I know in 2002, I was on the losing team there and Curtis (Strange) was the captain, and personally, I thought Curtis did a terrific job, but there was just nothing we could have done on Sunday in any scenario to win that Ryder Cup. They made two-thirds more birdies or something than we did. It was a crazy amount of birdies. I don't know if there was a scenario that would have changed the outcome there.

What I will do is try to gather some statistics and data and maybe let that pertain to who I want to pick. But for the most part, it's a different selection process. The team is a different makeup. This is going to be a pretty confident group of players that's coming in there, and like Boo said, we are really just going to go play golf. I don't want to overanalyze it, and try to keep it simple for the most part. And let's just try to figure out who wants to play with who and is there anyone you want to play with, and is there anyone on the team that you don't want to play with and I'll try not to put you with that person.

Q. Having been on the last winning team and having watched the three defeats since, is there anything you noticed that was different, whether it be clutch putting or maybe just Europe playing better, anything that you saw that might have made a difference?

JUSTIN LEONARD: Well, just the last two Ryder Cups, I think it's pretty obvious that the Europeans just outplayed our team. Whether it's making clutch putts, chipping in, or all of the little things that you have to do, but we've just been out played.

I think our goal and Captain Zinger's goal is to get 12 guys that are ready to play and that are playing well at the time, and with the new selection process we have a much better chance of making that happen.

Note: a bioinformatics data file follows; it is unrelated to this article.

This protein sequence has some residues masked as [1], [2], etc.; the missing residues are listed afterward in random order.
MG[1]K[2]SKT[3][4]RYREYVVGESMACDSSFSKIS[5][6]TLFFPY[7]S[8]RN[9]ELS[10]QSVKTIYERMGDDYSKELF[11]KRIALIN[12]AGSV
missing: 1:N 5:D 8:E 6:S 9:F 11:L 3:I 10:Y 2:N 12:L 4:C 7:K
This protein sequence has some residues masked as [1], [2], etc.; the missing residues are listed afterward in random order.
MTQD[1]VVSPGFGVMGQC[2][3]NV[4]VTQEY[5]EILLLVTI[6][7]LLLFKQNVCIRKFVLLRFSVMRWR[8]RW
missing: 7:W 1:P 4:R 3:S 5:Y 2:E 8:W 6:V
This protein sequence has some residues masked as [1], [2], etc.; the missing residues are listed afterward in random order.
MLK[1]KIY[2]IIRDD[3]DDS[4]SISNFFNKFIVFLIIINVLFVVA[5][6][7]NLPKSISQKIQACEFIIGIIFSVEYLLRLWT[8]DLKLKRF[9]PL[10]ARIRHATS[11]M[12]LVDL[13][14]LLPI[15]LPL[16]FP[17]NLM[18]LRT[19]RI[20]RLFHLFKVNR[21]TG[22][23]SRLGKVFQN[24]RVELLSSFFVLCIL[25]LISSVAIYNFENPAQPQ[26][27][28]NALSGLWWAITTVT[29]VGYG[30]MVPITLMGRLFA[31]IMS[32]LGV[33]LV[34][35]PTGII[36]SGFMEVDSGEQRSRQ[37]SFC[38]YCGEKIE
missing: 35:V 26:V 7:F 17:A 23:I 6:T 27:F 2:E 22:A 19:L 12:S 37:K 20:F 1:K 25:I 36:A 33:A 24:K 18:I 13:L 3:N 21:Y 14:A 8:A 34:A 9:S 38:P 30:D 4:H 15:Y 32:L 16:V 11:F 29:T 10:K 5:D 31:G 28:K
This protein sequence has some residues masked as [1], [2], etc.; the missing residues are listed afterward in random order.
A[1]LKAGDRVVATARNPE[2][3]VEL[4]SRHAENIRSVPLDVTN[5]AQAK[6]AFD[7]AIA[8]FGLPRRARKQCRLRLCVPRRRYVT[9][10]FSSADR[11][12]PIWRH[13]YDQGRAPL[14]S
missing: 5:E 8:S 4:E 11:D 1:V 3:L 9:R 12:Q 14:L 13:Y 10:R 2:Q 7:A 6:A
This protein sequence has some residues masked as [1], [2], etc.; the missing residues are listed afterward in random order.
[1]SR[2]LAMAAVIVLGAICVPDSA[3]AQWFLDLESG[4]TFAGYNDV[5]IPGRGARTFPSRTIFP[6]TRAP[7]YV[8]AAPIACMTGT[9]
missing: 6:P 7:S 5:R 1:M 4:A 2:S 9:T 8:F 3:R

Q. Just want to get your thoughts on Sergio, pretty much locking up a spot on their team. He had been outside their little floating window and he, of course, has been pretty much a giant killer for them for it seems like forever.

CAPTAIN PAUL AZINGER: Well, yeah, Sergio's played amazingly well in Ryder Cup. He holes putts all over the place. I don't know what else you can say about the guy. He just seems to rise to the occasion at Ryder Cup.

So anybody who plays Sergio Garc?a has a great opportunity to knock him down, to beat him. I think any time anyone beats Sergio or Padraig at this next Ryder Cup should probably give the team a boost. He's really hard to beat for various reasons. Maybe it's that Spanish heritage or something. Between he, Jose (Maria Olazabal) and Seve (Ballesteros), they probably have more points than anybody.

Q. You've been a Ryder Cup Captain for awhile now, over a year obviously, and it's only about two months from now that you'll be looking back at everything. Have you thought about the whole process and what it's been like, and realizing that there's not much left before you're not The Ryder Cup captain?

CAPTAIN PAUL AZINGER: You know, I have thought about it. It's coming on really fast now. I've enjoyed being the captain. I haven't played much, so I haven't. This week was unbelievable, all of the people, "Go captain, bring back the Cup, bring back the Cup."

It is going to be over in a couple of months, and I'm going to look back and reflect. I've got a lot of stuff that I've written down and there's been a lot of stuff that's gone on that nobody knows about. You know, we'll see how it turns out.

There's a lot more to it, being the captain, than I thought there was going to be. There's lots of little things that you don't realize and you don't think about. I never thought about designing the clothes. I never thought about deciding what we were going to eat.

I've tried to surround myself with people that I feel can help me. I've tried to, Olin Browne, I feel like he's very active and has the respect of all the players, and he knows the players, and I've gotten a lot of phone calls from Olin Browne. We've spent lots of time on the phone together. Not a lot of time seeing Olin this year because I haven't played much, but I value his input and his perspective. He's really smart and articulate. And Dave (Stockton) and Raymond (Floyd) bring a lot of experience, and they understand match play. And there is a difference between stroke play and match play.

But I've got a few other people that are helping me behind the scenes that nobody really knows about, so I'm just trying to surround myself with people that I think can be a great benefit to me, and I'm looking at a lot of different aspects as to how to approach this. I think the captain is consumed by what's going on, and obsesses it; I've been losing sleep over all this, and in the meantime, the players are just trying to grind it out each week and then The Ryder Cup has been in the back of their mind and they just show up.